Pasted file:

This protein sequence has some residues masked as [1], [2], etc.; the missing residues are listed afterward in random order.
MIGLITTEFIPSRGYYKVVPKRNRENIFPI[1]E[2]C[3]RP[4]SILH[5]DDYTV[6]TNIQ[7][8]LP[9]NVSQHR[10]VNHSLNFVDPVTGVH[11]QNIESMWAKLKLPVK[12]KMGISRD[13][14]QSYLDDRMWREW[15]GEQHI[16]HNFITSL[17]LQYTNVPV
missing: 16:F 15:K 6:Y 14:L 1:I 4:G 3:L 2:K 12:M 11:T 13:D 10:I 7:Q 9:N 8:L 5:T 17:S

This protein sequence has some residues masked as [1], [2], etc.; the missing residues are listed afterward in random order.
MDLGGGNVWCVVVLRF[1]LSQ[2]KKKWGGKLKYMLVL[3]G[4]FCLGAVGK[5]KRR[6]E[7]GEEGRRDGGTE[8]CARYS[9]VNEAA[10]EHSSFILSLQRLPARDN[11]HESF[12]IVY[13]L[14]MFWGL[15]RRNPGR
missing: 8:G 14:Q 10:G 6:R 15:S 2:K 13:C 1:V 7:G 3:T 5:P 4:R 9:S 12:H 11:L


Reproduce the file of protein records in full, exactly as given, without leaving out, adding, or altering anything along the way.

This protein sequence has some residues masked as [1], [2], etc.; the missing residues are listed afterward in random order.
MIGLITTEFIPSRGYYKVVPKRNRENIFPI[1]E[2]C[3]RP[4]SILH[5]DDYTV[6]TNIQ[7][8]LP[9]NVSQHR[10]VNHSLNFVDPVTGVH[11]QNIESMWAKLKLPVK[12]KMGISRD[13][14]QSYLDDRMWREW[15]GEQHI[16]HNFITSL[17]LQYTNVPV
missing: 16:F 15:K 6:Y 14:L 1:I 4:G 3:L 2:K 12:M 11:T 13:D 10:I 7:Q 9:N 8:L 5:T 17:S

This protein sequence has some residues masked as [1], [2], etc.; the missing residues are listed afterward in random order.
MDLGGGNVWCVVVLRF[1]LSQ[2]KKKWGGKLKYMLVL[3]G[4]FCLGAVGK[5]KRR[6]E[7]GEEGRRDGGTE[8]CARYS[9]VNEAA[10]EHSSFILSLQRLPARDN[11]HESF[12]IVY[13]L[14]MFWGL[15]RRNPGR
missing: 8:G 14:Q 10:G 6:R 15:S 2:K 13:C 1:V 7:G 3:T 5:P 4:R 9:S 12:H 11:L